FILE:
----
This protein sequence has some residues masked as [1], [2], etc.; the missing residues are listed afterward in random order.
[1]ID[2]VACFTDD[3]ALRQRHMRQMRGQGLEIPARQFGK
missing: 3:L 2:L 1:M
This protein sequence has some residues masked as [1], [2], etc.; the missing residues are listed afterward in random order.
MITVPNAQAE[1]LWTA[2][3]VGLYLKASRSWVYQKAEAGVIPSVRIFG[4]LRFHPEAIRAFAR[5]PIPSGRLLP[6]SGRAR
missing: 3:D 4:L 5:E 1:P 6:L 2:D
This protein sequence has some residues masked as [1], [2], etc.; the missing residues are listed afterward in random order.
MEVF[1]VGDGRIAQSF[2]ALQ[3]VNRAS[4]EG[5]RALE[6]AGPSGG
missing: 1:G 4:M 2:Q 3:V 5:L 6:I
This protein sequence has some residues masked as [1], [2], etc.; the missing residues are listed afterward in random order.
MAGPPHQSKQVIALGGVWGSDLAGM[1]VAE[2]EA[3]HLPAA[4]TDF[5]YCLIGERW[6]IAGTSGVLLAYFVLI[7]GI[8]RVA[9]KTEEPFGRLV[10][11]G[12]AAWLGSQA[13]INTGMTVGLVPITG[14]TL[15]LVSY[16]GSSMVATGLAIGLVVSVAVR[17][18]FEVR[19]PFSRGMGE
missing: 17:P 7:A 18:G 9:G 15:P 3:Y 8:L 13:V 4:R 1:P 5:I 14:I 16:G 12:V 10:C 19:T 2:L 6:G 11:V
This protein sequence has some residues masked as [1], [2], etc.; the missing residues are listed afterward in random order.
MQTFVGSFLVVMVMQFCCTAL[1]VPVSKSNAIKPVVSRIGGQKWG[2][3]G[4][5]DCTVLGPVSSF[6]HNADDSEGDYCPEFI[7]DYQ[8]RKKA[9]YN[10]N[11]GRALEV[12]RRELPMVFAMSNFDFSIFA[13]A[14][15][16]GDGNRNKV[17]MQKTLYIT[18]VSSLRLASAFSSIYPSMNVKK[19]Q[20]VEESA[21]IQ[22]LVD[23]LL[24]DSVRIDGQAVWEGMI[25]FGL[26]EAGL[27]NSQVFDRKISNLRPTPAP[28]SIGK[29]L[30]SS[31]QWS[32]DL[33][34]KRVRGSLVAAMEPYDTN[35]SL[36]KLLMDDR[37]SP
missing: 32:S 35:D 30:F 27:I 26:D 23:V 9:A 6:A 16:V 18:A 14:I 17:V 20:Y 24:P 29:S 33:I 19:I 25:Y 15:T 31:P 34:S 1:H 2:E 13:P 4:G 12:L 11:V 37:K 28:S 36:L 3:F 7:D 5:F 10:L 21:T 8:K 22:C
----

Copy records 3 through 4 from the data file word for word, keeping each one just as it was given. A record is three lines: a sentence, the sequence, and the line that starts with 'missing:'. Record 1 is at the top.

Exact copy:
This protein sequence has some residues masked as [1], [2], etc.; the missing residues are listed afterward in random order.
MEVF[1]VGDGRIAQSF[2]ALQ[3]VNRAS[4]EG[5]RALE[6]AGPSGG
missing: 1:G 4:M 2:Q 3:V 5:L 6:I
This protein sequence has some residues masked as [1], [2], etc.; the missing residues are listed afterward in random order.
MAGPPHQSKQVIALGGVWGSDLAGM[1]VAE[2]EA[3]HLPAA[4]TDF[5]YCLIGERW[6]IAGTSGVLLAYFVLI[7]GI[8]RVA[9]KTEEPFGRLV[10][11]G[12]AAWLGSQA[13]INTGMTVGLVPITG[14]TL[15]LVSY[16]GSSMVATGLAIGLVVSVAVR[17][18]FEVR[19]PFSRGMGE
missing: 17:P 7:A 18:G 9:G 15:P 3:Y 8:L 13:V 4:R 1:P 5:I 14:I 16:G 12:V 10:C 19:T 2:L 6:G 11:V